Then subtract line 3 from line 2. This amount, your taxable interest income, goes on Schedule B's line 4 and also on line 8a of your 1040. If interest is the extent of your unearned income, you're through with Schedule B.

But if you also got dividend income, move on to Part II.

Part II, Ordinary Dividends
As with interest income, you must file Schedule B if you received more than $1,500 in ordinary dividends. Dividend earnings are from your mutual fund accounts or individual stock holdings and are reported to you on 1099-DIV statements. These amounts (which also are copied to the IRS so be thorough) go on Part II of the schedule.

On line 5 (multiple lines like the form's interest counterpart), enter your dividend sources and amounts. Again, if you need more space, attach a separate sheet with the pertinent information.

The rules for reporting dividends you received as a nominee are the same as for nominee interest payments. Once you've entered all your dividend income and subtracted out any nominee dividends, enter the result on line 6.

Also put the line 6 amount on line 9a of your Form 1040.

Part III, Foreign Investment Income
Because of concerns about potentially abusive tax shelters in other countries, the IRS wants to know about your foreign investing. That's the reason for Part III, foreign accounts and trusts. And since tax shelters tend to be used primarily by people with lots of investment income, the IRS wants you to complete this section if you reported more than $1,500 in either Part I or II.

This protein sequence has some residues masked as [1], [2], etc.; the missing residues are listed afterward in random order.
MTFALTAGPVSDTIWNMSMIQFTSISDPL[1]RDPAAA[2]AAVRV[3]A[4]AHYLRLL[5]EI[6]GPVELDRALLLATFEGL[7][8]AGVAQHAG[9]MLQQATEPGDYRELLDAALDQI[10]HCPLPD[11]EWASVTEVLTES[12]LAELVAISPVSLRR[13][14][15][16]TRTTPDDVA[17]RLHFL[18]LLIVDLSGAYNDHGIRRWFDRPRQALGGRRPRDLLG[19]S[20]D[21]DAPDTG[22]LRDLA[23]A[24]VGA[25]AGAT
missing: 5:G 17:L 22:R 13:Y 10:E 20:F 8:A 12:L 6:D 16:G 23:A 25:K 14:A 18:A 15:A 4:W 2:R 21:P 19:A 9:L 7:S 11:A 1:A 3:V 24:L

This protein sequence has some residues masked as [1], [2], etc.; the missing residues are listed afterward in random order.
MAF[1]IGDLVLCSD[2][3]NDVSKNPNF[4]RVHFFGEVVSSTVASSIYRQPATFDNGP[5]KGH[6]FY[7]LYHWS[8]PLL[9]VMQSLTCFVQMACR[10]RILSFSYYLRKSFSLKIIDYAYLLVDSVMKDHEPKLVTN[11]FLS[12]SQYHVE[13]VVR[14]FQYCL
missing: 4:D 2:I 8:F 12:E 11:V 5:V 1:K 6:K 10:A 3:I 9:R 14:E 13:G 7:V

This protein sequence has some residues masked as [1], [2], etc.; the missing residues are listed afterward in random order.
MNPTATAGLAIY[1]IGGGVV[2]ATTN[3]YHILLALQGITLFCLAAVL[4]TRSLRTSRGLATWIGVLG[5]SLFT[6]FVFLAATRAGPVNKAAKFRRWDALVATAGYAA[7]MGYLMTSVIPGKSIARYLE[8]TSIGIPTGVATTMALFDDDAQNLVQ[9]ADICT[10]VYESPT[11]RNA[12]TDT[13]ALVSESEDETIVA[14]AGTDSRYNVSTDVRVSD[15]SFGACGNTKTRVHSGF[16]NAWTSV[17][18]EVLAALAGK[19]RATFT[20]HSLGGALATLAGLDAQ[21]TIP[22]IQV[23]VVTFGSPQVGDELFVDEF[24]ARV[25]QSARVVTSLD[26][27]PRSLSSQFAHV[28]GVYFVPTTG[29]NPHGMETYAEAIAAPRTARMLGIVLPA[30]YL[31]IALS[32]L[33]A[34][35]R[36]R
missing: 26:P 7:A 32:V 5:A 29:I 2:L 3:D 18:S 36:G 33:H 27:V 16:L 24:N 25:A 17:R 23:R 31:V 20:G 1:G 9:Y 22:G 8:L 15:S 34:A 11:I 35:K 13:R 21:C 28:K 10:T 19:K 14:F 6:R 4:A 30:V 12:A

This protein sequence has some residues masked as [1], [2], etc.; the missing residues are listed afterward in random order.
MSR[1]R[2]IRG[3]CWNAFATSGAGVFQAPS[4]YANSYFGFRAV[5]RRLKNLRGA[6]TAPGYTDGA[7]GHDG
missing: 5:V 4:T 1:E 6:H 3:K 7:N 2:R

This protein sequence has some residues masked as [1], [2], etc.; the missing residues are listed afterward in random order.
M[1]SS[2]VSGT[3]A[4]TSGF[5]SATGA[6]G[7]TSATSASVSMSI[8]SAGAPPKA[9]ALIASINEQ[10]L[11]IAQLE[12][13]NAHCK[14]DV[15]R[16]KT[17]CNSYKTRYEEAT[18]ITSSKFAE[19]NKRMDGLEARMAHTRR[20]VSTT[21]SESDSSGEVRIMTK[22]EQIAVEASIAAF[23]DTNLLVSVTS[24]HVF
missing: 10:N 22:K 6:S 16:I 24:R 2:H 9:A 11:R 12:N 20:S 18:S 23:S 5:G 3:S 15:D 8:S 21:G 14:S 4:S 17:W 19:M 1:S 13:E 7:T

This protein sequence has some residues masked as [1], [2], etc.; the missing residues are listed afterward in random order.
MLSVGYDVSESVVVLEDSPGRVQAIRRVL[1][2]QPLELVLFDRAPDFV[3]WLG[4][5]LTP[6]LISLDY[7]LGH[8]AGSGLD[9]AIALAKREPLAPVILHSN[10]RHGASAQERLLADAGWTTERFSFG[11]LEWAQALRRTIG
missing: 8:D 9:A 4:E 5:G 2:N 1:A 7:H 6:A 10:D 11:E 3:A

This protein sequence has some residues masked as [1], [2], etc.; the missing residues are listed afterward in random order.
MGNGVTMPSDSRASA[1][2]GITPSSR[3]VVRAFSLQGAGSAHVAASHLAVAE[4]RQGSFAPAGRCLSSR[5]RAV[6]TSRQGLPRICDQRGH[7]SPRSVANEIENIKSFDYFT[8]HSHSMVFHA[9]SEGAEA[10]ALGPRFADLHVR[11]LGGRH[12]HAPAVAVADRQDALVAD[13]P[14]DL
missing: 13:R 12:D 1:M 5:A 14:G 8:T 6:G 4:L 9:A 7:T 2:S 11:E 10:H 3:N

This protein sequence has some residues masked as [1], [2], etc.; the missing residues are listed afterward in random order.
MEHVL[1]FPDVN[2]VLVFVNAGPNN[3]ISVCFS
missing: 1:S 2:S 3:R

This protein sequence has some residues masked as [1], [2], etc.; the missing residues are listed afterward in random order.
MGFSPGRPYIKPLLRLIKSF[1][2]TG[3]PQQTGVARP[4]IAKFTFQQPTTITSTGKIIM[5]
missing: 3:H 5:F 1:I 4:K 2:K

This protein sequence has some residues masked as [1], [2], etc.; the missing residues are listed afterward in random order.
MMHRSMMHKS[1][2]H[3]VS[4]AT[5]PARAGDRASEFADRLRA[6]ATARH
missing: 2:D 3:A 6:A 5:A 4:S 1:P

Line 7a is straightforward. Basically, if you had a foreign account, check "Yes" here. Even if you did have such an account, the IRS says you can check "No" if the average balance in the account was less than $10,000 during the whole year.

If you do answer "Yes" to 7a, then you'll also have to file Form TD F 90-22.1, Report of Foreign Bank and Financial Accounts, by June 30. And you must put the name of the foreign country where the account is located on line 7b.

Line 8 wants to know if you were financially involved in a foreign trust account. In this case, loans from such a trust count as a distribution so you must check "Yes" here. If so, you also have to complete Form 3520 or Form 926.

If you have a lot of foreign accounts, you probably also have a tax adviser and accountant to take care of your affairs. These professionals will explain any additional forms you need for Part III, as well as what they entered in Parts I and II, when you go to sign your tax return.

The great majority of us who file Schedule B, however, don't have to worry about Part III complexities. We simply have to report our interest or dividend income on this one-page form.

Michele Erbrick assisted with this report.

-- Updated: Feb. 9, 2004

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See Also
1040 box-by-box
1040A box-by-box
1040EZ box-by-box
Schedule 1 box-by-box
Schedule A box-by-box